Further information on what to do if your hearing has been adjourned can be found in our blog My Family Court Hearing has been adjourned due to the coronavirus – what can I do?

As a result, there is now an even greater official steer towards alternative dispute resolution, or ‘ADR’.  This term refers to the various non-court options which exist to help couples resolve their differences, including by mediation, arbitration, ‘Private-FDR’, and our own unique ‘One Couple One Lawyer’ service in which a couple takes legal advice together from one expert barrister.  The competing merits of all of these approaches can be found in our recent blog Myth-busting Alternative Dispute Resolution.

Choosing the ADR option which is right for you requires pause for thought. We are happy to talk through these options at one of our free of charge Introductory Sessions, conducted by video-link.

2. Disclosure

Whichever route you choose, the next stage will be to compile your financial disclosure. This can be a significantly time-consuming process, without which neither party can have confidence that any settlement reached will be fair. If you don’t know broadly what is in the pot, how can you divide it fairly? In a traditional court-based process, negotiations may not even begin in earnest until several months have elapsed while you exchange your financial disclosure.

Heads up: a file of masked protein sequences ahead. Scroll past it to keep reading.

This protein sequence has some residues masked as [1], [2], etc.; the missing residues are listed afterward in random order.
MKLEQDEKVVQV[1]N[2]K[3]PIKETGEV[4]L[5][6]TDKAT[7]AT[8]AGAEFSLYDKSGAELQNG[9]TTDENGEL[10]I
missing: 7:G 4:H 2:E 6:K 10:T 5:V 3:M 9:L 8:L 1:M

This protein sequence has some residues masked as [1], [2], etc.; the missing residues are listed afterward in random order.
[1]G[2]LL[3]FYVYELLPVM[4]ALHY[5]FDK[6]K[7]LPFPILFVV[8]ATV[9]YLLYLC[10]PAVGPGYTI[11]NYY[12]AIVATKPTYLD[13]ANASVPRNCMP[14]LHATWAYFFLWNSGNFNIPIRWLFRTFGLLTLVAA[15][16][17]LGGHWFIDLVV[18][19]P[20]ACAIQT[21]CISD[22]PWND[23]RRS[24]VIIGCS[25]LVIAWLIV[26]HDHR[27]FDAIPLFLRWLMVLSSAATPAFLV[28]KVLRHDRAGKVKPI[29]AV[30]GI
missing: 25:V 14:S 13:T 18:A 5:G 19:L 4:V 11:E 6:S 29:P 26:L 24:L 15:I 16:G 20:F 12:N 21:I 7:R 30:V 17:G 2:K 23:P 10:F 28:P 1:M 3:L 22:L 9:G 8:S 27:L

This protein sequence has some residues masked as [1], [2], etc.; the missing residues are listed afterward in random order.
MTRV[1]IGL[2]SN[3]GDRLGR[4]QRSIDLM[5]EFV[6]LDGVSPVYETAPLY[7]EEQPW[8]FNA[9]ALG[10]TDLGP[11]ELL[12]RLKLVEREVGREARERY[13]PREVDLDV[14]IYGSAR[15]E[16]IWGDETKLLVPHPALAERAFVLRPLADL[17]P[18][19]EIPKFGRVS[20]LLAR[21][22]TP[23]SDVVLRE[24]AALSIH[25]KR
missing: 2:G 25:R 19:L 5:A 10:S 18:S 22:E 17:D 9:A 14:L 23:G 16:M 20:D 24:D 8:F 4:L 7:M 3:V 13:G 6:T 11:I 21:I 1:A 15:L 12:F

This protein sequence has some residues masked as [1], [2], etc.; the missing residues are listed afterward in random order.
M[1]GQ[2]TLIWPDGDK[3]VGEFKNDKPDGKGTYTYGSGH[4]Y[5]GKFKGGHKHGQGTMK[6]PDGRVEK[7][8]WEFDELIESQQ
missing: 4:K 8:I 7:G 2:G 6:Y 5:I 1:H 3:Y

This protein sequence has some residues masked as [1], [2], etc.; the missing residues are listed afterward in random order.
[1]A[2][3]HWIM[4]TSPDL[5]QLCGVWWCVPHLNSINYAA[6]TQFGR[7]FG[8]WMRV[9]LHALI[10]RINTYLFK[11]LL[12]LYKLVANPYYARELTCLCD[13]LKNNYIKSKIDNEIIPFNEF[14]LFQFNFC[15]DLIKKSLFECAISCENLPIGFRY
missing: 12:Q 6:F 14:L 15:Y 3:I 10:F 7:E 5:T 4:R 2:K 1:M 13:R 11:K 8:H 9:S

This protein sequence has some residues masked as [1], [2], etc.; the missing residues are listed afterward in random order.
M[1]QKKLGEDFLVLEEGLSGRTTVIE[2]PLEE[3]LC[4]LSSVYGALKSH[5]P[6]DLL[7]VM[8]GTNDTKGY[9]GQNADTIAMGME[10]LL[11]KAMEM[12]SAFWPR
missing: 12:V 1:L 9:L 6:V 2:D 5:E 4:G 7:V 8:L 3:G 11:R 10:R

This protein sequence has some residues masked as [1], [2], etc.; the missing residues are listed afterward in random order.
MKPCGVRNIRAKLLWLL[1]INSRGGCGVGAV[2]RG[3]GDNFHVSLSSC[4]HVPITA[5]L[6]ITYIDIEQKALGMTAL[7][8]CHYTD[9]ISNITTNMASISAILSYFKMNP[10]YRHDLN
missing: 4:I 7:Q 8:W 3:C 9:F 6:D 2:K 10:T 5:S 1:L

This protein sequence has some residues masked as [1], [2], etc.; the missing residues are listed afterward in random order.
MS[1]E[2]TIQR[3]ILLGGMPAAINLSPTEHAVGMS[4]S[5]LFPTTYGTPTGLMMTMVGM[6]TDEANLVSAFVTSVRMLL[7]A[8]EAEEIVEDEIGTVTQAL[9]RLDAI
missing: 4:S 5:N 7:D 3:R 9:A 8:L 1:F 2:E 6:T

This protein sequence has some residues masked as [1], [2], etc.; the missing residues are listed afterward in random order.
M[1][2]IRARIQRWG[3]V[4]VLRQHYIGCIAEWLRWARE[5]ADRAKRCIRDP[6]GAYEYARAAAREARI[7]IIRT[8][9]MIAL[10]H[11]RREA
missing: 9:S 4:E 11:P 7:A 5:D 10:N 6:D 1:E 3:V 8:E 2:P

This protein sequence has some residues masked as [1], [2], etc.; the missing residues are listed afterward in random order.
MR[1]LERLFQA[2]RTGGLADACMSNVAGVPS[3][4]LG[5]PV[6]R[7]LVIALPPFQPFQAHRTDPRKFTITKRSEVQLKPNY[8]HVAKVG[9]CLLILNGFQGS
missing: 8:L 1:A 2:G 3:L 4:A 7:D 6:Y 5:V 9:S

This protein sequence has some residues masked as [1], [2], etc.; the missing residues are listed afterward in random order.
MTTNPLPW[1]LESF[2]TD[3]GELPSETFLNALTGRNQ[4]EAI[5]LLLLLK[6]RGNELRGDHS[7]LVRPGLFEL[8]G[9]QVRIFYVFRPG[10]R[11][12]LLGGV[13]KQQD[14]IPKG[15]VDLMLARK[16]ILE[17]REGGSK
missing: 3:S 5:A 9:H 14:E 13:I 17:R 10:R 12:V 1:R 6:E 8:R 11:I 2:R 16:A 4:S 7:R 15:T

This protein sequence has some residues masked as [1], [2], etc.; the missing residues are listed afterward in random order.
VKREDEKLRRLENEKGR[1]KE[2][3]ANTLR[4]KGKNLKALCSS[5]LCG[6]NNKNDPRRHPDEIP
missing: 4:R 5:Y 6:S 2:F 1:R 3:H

But given that the information you need is almost always available online, or with the help of financial advisers or accountants who are working remotely themselves, there is no reason at all why this cannot be got underway at the very least during this period of lockdown. Indeed, it would be extremely frustrating to emerge after two or three months of inaction at home only to be told you need to spend the next 6 weeks collating financial documentation which you could have been doing all along. Obtaining the necessary information from your pension fund, for example, can be a particularly slow process. So use this time productively.